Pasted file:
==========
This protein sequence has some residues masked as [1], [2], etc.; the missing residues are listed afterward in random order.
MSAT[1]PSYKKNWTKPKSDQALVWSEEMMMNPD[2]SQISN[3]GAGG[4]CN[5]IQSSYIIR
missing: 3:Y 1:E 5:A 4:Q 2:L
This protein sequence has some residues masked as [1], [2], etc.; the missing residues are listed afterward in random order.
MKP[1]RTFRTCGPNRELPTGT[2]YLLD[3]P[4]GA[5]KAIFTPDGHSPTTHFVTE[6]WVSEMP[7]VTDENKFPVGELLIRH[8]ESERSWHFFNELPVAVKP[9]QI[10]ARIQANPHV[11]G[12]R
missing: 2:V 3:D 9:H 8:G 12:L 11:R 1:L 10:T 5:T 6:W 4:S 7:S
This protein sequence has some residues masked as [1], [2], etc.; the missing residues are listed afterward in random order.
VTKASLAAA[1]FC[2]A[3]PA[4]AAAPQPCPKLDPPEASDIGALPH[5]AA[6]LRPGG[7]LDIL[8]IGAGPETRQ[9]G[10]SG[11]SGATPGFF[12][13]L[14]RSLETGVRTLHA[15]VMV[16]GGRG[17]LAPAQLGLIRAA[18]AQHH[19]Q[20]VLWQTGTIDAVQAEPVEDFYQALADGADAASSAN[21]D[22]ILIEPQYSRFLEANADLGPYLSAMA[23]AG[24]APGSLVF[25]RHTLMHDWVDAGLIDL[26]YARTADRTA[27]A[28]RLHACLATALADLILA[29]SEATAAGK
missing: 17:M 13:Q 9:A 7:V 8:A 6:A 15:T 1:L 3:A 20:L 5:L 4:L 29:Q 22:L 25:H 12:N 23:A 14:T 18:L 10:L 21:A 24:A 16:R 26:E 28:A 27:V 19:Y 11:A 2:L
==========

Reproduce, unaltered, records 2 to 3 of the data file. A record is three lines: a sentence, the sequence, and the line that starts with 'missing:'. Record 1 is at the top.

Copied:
This protein sequence has some residues masked as [1], [2], etc.; the missing residues are listed afterward in random order.
MKP[1]RTFRTCGPNRELPTGT[2]YLLD[3]P[4]GA[5]KAIFTPDGHSPTTHFVTE[6]WVSEMP[7]VTDENKFPVGELLIRH[8]ESERSWHFFNELPVAVKP[9]QI[10]ARIQANPHV[11]G[12]R
missing: 2:V 3:D 9:H 8:G 12:L 11:R 1:L 10:T 5:T 6:W 4:S 7:S
This protein sequence has some residues masked as [1], [2], etc.; the missing residues are listed afterward in random order.
VTKASLAAA[1]FC[2]A[3]PA[4]AAAPQPCPKLDPPEASDIGALPH[5]AA[6]LRPGG[7]LDIL[8]IGAGPETRQ[9]G[10]SG[11]SGATPGFF[12][13]L[14]RSLETGVRTLHA[15]VMV[16]GGRG[17]LAPAQLGLIRAA[18]AQHH[19]Q[20]VLWQTGTIDAVQAEPVEDFYQALADGADAASSAN[21]D[22]ILIEPQYSRFLEANADLGPYLSAMA[23]AG[24]APGSLVF[25]RHTLMHDWVDAGLIDL[26]YARTADRTA[27]A[28]RLHACLATALADLILA[29]SEATAAGK
missing: 17:M 13:Q 9:A 7:V 8:A 6:A 15:T 1:L 3:A 20:L 5:L 4:L 29:Q 22:L 25:H 12:N 23:A 14:T 18:L 10:L 21:A 24:A 16:R 26:E 28:A 27:V 19:Y 11:A 2:L